The Third Circuit Court of Appeals on Monday denied a collection agency's petition asking it to revisit a ruling that it violated the Fair Debt Collection Practices Act when it sent a collection letter that revealed a debtor's account number through the envelope's transparent address window. The court did not comment on the reason for rejecting the petition.
The case, Douglass v. Convergent Outsourcing, is believed to be the first involving FDCPA violations stemming from the use of modern technology generating an internal tracking number. The appellate decision could result in a binding precedent for the industry. Convergent Outsourcing now has 90 days to choose whether to allow the case to return to the district court for a ruling on whether damages should be awarded. It also could choose to file a formal request asking the U.S. Supreme Court to hear the case.
The FDCPA prohibits anything other than the collection agency's address appearing on an envelope that carries a collection letter. In this case, the account number was not on the envelope, but the location on the letter made it visible. Convergent Outsourcing, formerly ER Solutions, sent the letter in 2011 to collect from plaintiff Courtney Douglass, who allegedly owed the debt to T-Mobile.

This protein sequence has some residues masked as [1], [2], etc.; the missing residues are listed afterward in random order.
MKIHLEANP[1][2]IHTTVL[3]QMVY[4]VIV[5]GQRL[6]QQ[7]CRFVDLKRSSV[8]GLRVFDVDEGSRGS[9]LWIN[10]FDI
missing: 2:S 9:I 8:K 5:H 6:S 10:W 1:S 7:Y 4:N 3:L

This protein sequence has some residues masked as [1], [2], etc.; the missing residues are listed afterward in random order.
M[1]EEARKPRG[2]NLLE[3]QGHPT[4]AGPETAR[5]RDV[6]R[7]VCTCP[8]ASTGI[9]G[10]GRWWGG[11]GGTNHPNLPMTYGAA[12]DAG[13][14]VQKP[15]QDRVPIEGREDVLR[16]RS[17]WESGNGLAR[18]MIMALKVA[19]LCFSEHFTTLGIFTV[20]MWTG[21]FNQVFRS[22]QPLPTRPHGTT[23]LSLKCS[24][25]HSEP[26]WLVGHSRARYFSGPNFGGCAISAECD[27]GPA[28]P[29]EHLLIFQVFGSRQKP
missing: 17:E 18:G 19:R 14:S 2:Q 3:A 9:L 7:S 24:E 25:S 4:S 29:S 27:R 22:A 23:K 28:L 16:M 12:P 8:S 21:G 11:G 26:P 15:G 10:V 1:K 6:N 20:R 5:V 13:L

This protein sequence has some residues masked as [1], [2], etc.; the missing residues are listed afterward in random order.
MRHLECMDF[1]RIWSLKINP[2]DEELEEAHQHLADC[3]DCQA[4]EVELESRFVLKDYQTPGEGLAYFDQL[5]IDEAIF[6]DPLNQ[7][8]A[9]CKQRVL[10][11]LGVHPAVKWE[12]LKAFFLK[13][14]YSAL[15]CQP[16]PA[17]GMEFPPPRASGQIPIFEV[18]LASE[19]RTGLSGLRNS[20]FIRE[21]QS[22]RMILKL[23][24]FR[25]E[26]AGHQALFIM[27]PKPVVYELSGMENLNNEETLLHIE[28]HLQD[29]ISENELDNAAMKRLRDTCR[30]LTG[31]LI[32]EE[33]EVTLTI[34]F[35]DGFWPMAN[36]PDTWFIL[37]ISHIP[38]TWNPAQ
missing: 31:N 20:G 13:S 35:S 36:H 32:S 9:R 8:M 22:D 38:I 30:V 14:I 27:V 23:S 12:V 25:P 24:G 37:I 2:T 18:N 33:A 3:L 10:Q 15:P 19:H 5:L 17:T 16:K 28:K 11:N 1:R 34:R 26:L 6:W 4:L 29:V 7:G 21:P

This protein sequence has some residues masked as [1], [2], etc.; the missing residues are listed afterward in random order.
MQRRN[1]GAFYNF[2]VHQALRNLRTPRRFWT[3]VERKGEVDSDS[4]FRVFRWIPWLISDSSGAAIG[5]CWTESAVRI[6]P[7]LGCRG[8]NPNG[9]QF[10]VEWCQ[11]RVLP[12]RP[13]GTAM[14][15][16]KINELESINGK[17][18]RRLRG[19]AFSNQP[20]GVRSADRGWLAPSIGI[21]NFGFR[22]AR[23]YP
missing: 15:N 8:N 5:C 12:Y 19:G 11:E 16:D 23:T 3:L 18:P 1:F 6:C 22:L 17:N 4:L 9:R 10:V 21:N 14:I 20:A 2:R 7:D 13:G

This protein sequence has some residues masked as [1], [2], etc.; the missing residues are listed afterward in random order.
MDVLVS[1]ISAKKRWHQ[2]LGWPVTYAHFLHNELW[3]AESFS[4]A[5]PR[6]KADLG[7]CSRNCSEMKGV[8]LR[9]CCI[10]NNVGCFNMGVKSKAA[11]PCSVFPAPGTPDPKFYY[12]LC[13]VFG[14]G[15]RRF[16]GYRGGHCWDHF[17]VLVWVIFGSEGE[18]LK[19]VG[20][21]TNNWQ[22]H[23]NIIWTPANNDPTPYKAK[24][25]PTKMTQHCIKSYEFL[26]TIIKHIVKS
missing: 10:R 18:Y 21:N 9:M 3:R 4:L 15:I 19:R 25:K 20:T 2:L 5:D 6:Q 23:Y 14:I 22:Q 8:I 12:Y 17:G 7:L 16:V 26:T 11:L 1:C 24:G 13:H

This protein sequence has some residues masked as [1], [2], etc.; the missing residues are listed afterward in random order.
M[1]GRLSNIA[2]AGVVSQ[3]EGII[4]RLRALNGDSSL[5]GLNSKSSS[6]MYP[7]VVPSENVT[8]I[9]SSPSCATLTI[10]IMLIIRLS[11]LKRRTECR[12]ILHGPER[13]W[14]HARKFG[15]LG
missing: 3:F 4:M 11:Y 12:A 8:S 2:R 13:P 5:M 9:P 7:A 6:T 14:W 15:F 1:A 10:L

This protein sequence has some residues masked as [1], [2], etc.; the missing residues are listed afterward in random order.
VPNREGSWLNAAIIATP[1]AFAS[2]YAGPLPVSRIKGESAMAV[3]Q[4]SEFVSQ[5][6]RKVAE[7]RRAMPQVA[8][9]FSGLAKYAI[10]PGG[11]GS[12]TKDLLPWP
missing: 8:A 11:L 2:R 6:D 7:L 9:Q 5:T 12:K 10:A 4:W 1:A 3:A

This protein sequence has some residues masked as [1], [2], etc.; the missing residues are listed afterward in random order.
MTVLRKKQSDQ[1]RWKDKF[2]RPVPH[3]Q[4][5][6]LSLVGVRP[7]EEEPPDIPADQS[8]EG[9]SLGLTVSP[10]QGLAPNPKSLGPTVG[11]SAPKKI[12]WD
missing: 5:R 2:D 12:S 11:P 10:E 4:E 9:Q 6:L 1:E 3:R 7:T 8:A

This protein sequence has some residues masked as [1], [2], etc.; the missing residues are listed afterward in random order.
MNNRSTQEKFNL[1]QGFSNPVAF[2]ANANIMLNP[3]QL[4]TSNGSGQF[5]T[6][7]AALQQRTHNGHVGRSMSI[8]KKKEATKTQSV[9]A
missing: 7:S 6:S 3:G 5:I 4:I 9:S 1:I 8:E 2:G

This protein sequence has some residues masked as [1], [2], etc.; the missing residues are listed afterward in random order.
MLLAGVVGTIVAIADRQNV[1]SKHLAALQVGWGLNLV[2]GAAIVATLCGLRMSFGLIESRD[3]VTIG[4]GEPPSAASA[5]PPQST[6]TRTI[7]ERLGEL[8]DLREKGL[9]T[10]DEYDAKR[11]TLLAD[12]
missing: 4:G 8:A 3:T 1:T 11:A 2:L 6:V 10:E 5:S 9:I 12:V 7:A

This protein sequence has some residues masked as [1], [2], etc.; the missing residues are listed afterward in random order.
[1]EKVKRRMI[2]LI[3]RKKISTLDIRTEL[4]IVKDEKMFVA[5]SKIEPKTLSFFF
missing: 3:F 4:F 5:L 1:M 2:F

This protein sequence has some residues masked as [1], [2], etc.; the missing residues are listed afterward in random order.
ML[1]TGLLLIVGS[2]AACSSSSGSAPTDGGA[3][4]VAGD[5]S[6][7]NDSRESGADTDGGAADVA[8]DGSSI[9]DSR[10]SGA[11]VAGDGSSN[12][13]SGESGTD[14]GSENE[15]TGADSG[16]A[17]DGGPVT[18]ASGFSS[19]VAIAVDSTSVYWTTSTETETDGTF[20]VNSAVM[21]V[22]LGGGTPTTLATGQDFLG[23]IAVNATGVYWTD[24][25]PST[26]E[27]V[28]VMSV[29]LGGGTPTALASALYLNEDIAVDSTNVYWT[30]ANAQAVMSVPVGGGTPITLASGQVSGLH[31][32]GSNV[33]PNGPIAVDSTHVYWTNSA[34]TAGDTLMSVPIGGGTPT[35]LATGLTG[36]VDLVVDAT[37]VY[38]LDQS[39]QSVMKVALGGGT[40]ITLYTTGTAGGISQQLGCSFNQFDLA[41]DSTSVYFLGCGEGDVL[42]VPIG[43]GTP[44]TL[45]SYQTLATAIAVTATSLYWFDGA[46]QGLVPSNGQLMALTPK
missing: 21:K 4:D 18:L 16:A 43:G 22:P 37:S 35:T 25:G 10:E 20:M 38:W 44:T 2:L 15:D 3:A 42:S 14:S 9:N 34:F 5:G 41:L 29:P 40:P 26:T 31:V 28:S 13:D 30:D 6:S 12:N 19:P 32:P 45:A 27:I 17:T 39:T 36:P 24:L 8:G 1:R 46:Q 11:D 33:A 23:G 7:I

The collection agency had argued that the Third Circuit three-judge panel erred in its ruling and that "every shred of evidence presented to the district court revealed that the number was innocuous." But the appellate court rejected the argument that the account number is meaningless, ruling that it is information that possibly could identify the debtor.
The Fifth Circuit and Eighth Circuit both previously read the FDCPA language to allow an exception for benign markings on an envelope - including "priority letter" and "Personal and Confidential" but those markings did not come with "the potential to cause invasions of privacy," Senior Judge Anthony Scirica ruled in the appellate decision.
"Disclosed to the public, [the account number] could be used to expose her financial predicament. Because Convergent's disclosure implicates core privacy concerns, it cannot be deemed benign," Scirica ruled.
Convergent Outsourcing, in the petition to have the case heard again, stated that the matter is a critical issue for the $55 billion collection industry because it impacts how agencies send letters to debtors, a key part of how business in the industry is done.
The collection agency argued that "this issue was resolved in favor of Convergent before the district court based upon the irrefutable (in fact, factually uncontested) evidence that Douglass had not been harmed, that the jumble of letters and numbers in question was undecipherable to anyone other than Convergent and that neither [the] plaintiff nor her 'expert' was able to articulate any manner in which Douglass could have been harmed."
Convergent Outsourcing is a member of ACA International, the largest association representing collection agencies. Officials with the collection agency could not be immediately reached for comment.